your enemies are members of your own household.
But as for me,
I will look to the Lord,
I will wait for the God of my salvation;
my God will hear me”.
Micah lived seven hundred years before Jesus
and Jesus was clearly referencing him.
In another two chapters
Jesus is going to bring this home
in very personal terms.
When told his brothers and sisters and mother
had arrived to try to take him away –
because they too think he possessed
and a tool of Beelzebub –
Jesus says, “who is my mother and brothers and sisters?”
And then he answers his own question
by saying that his true family
are those committed to the same mission
as he is committed to.
There are any number of ways we can hear
this text from Jesus (and Micah, and frankly,
the whole prophetic tradition
lining up like mile markers over the millennium).
But here is how I hear it right now,
in this moment, our moment, right now.
Jesus is a gauntlet.
To those of us who have been privileged
because of our income,
because of our education and social milieu,
because of our race,
because of our ethnicity,
because of our gender,
because of our sexuality,
and yes, because of our nationality,
we need to be clear about our place
and our commitment
in the mission for a kingdom-on-earth
as it is in heaven.
We need to be steadfast allies –
with those who have been marginalized
while we have been privileged.
That does not mean
we have to give away all that we have
and reject our own community and history,
but it does mean
giving away what keeps us privileged
and others less empowered.
It does mean
recognizing our privilege;
and it does mean
doing some homework to understand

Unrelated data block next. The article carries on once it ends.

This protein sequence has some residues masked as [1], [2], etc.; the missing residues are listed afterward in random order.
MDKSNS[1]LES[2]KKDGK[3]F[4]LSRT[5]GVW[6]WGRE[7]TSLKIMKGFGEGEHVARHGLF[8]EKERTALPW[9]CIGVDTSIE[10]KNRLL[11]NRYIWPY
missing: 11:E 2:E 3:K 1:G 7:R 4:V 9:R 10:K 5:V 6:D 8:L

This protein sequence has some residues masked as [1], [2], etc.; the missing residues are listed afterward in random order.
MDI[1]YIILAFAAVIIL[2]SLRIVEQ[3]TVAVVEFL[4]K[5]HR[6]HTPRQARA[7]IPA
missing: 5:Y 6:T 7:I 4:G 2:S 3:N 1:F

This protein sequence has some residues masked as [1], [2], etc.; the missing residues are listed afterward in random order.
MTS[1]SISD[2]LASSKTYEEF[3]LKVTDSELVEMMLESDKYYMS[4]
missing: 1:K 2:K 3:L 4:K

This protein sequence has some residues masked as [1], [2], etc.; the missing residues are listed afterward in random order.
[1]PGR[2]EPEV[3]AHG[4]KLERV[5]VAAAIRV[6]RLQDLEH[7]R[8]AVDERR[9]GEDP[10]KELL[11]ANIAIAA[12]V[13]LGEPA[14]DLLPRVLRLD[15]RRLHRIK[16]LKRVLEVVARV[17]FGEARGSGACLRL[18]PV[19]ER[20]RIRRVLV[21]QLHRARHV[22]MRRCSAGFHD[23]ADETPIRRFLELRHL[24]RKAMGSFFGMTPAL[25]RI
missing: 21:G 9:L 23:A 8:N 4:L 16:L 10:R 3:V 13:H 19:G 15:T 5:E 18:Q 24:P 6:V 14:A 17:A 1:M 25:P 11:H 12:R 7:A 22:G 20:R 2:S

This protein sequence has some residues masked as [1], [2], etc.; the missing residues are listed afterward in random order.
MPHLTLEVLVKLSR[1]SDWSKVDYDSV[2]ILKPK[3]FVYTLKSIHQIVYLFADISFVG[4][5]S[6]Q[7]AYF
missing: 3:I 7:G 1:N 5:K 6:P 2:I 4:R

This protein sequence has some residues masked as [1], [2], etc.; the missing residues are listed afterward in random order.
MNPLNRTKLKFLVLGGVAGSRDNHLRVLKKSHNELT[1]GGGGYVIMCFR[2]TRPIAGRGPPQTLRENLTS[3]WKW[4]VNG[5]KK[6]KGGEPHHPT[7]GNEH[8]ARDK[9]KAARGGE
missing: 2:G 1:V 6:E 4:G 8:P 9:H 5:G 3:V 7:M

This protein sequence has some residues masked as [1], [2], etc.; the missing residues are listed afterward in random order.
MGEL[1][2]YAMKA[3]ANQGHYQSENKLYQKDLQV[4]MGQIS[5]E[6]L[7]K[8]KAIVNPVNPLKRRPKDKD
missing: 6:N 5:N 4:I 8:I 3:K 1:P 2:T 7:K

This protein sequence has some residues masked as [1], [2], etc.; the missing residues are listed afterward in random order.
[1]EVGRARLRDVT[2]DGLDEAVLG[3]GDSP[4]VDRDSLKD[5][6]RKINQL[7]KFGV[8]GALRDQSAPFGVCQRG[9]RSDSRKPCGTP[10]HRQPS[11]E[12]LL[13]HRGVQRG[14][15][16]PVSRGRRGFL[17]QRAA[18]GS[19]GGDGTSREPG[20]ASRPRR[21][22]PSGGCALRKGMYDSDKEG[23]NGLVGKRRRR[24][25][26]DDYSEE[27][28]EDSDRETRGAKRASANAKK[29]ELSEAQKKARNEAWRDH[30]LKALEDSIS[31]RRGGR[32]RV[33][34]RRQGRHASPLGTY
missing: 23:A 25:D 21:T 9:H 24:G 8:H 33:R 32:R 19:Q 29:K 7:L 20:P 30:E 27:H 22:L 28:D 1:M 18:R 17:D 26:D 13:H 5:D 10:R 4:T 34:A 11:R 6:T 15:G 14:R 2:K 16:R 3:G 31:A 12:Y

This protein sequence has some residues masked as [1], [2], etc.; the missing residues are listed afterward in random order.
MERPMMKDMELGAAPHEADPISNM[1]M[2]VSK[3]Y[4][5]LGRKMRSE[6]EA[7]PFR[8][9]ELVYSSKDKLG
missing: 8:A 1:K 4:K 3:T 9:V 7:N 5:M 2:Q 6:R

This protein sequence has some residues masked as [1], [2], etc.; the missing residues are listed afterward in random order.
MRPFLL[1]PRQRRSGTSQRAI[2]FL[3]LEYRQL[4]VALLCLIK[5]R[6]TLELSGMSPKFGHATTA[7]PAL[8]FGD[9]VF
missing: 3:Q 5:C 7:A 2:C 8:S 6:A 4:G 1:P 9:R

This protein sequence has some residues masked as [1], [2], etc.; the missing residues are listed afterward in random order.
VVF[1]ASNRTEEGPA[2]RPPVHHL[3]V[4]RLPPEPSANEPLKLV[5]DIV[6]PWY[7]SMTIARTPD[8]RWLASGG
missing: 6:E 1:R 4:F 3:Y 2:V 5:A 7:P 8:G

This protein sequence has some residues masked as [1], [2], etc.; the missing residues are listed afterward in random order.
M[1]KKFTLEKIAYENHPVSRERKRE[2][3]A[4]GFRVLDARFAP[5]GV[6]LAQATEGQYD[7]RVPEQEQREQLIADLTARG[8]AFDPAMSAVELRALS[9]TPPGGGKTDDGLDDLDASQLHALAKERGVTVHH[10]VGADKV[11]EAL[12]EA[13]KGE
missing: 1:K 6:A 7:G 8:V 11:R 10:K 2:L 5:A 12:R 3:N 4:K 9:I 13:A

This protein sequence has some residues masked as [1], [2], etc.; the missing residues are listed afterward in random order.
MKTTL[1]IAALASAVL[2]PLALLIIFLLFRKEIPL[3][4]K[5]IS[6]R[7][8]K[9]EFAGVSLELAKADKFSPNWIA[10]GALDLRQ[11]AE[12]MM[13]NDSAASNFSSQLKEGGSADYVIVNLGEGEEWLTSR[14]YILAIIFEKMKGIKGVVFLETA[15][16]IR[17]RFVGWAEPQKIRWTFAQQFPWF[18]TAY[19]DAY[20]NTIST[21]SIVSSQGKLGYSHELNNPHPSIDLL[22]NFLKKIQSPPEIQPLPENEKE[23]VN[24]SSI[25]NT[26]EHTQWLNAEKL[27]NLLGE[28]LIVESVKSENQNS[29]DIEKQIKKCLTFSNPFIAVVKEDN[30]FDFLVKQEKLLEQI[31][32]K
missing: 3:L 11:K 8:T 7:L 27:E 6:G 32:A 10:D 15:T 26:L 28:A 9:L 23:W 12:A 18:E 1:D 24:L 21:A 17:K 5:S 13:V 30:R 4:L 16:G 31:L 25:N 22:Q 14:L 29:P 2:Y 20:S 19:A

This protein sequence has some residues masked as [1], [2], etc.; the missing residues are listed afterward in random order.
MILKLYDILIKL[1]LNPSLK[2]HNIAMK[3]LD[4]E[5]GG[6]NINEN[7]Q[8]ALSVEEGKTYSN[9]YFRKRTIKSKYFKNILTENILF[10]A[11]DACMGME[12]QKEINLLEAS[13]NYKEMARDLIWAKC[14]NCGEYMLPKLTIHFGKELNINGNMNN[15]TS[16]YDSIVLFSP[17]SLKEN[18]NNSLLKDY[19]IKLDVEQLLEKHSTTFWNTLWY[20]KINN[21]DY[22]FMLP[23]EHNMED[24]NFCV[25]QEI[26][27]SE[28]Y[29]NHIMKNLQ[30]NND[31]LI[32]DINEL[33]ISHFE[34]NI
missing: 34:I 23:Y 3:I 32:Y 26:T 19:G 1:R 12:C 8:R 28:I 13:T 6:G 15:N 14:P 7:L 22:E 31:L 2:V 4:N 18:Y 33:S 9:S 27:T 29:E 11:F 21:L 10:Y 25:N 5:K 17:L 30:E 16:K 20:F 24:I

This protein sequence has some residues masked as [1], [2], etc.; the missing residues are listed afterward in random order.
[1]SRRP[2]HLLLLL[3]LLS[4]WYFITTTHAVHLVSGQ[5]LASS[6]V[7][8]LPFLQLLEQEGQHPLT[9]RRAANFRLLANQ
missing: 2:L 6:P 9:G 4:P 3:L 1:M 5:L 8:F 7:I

how the various forms of our privilege
have marginalized others.
It does mean
it does mean
getting out of our self-orbit;
it does mean
understanding that the basic loyalty to family
is to the human family.
It does mean
our allegiance to the human family
and our commitment to greater equity
for those who have been disempowered,
may become a source of separation
from our own families of origin.
“Who is my family?” Jesus asks.
It is those who are with him on his mission
to create the kingdom-of-God-on-earth
as it is in heaven.
Is there any imaginable way
that God’s kingdom on earth
has people with as much privilege
as many of us have
while at the same time
having so much brutality and inequality
for so many others?
Is there any way God’s kingdom looks like that?
There is no way, Jesus declares,
to be a partisan of the kingdom of God
and remain ignorant,
or in denial,
or belligerent to the reality of racism
and privilege and marginalization.
That is the gauntlet Jesus laid down.
The entire prophet’s Hall of Fame
across time and history and geography.
It does not matter
that I would rather crawl into bed this morning
and shut out the whole COVID-19,
and Black Lives Matter world.
Jesus has laid the gauntlet down
and as has always been true,
we have to choose whether to run it or not.
Is Jesus my family or someone else?
Is he yours?